Former Taoiseach Brian Cowen enjoying a Guinness
Free booze is off the menu for those gathered for this year’s Fianna Fail strategy meeting, set to begin tomorrow.

The policy discussion takes place just twelve months after last year’s fiasco at which ousted Taoiseach Brian Cowen appeared hungover on national radio seemingly hours after a night’s reveling. The so-called ‘garglegate’ fiasco spelled the beginning of the end for the deeply unpopular party, and was scrutinized in a recent TV3 investigation into the seemingly dysfunctional leadership at the political party.

It’s not just drink that’s going to cost the attendees, however. In a showing insight into the now dire state of the party’s finances it seems as if even the night’s stay is going to have to be funded by each delegate, rather than paid for by the party.

Fianna Fail, under the leadership of Michael Martin, has suffered the fallout in popularity both financially and politically.

One estimate put the party’s outstanding debt at over €5m, although the exact figure is not known.

The surprise warmth with which Fine Gael’s henchman Enda Kenny has been received has shunted Fianna Fail into a never more distant place within the Irish political sphere.

Although talk of a ‘honeymoon’ period still looms large, it’s fair to say at this stage that the government seems set to enjoy a good deal more popularity -- no doubt inevitably -- than its predecessor.
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Although austerity measures drive a continuing feeling of exasperation from the populace, such moves are largely seen as unfortunate necessities of the previous government’s financial iniquities, while Kenny and his Cabinet’s continued defiant stand against the Vatican continues to draw plaudits from friends and foe alike.

Fianna Fail’s dramatic fall from grace has never been laid so bare as it is now, however.

A recent TV3 investigation charted a seemingly endless litany of gaffes and incompetence, while a string of highly uncomplimentary articles have followed in its wake.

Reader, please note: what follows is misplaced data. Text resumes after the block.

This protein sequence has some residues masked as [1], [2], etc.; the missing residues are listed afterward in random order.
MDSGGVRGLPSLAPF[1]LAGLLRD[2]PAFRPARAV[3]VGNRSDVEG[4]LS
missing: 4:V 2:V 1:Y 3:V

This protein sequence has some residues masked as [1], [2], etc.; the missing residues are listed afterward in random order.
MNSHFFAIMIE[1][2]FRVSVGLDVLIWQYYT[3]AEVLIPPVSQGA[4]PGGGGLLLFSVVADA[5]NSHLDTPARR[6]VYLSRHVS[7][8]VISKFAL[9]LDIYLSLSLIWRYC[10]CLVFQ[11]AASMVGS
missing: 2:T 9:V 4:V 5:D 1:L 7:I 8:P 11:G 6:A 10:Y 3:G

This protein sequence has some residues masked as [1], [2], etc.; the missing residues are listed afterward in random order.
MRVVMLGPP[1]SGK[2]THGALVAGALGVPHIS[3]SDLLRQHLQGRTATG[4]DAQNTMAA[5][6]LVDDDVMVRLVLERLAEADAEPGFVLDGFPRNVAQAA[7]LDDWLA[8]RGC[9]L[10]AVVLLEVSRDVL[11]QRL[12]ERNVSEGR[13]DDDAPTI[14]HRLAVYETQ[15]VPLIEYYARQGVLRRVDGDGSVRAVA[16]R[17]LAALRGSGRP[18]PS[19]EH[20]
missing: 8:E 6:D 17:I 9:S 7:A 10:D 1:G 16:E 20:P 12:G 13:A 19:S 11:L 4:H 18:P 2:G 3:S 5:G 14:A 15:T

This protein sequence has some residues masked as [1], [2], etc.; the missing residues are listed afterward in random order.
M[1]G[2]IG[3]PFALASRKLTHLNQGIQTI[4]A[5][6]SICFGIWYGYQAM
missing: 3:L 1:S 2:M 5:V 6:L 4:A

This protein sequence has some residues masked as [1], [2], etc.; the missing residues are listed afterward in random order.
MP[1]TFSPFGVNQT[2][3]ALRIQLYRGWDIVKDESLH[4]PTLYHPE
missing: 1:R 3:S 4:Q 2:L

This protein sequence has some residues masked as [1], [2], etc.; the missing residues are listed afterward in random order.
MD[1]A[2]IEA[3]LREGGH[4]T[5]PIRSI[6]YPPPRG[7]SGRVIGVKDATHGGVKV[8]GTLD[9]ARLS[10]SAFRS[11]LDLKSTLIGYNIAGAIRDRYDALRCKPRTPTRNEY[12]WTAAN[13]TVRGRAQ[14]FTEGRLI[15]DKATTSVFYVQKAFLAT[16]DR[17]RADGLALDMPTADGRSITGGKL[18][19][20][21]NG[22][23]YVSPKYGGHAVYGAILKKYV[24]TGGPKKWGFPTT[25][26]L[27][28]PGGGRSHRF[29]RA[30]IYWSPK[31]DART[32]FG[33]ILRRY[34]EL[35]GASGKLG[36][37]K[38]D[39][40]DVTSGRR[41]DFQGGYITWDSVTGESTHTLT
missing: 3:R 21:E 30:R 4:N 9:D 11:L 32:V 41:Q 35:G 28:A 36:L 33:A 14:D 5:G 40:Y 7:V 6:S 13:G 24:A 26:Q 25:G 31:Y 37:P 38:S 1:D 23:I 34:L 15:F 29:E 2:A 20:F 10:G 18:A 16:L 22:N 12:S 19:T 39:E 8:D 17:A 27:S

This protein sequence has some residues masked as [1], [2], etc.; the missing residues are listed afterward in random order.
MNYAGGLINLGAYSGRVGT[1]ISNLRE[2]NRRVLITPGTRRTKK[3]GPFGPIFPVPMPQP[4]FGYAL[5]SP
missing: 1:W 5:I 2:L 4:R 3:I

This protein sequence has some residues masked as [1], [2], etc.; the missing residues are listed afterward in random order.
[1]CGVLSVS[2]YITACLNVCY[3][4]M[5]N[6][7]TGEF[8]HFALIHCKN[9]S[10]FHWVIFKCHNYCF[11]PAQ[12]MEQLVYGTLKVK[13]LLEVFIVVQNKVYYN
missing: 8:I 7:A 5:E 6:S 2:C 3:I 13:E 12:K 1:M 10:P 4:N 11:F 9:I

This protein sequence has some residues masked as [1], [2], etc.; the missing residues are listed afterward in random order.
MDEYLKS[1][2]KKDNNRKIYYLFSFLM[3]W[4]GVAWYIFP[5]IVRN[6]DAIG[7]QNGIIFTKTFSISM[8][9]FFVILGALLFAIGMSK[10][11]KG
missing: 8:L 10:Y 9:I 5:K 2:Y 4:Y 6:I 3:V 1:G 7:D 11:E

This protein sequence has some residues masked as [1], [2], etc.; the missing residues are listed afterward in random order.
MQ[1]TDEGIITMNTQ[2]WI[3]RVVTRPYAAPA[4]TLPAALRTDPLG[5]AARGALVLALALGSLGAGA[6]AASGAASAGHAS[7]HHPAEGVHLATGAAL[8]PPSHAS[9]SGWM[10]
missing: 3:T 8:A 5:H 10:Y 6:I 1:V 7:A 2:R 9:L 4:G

Ireland’s widest circulating Sunday paper The Sunday Independent let an inside story charting “The Demise of Fianna Fail, the Inside Story,” just one of several such pieces penned by Irish journalists in recent weeks.

The party’s pecuniary woes are now glaringly obvious as well, however.

An anonymous party source, noting the Ryanair-like ‘no frills’ style of the coming policy meeting admitted that the lack of indulgences was simply because “we don’t have the money”.

Politically, the party’s axed resources have also taken their toll.

It’s thought that one of the predominant reasons why the party isn’t nominating a candidate for the upcoming presidential election is the cost: embarrassingly the €500,000 price-tag this would entail would put too much of a strain on resources.

Party leader Martin’s prevaricating on his decision of whether or not to back another candidate after Gay Byrne’s sudden exit was probably swayed more by a glance at the party's diminishing bank balance than anything else. What resources are still left will reportedly by focused on local and European elections in 2014.

Fianna Fail’s financial ruination is perhaps some measure of vindication for a population left struggling to survive in an economic climate the creation of which it presided over. The devastating blow it was dealt in the last election has hurt more than its political standing. At the very least, however, it’s a welcome sign that the party itself is also being forced to confront the tough economic times many consider it created.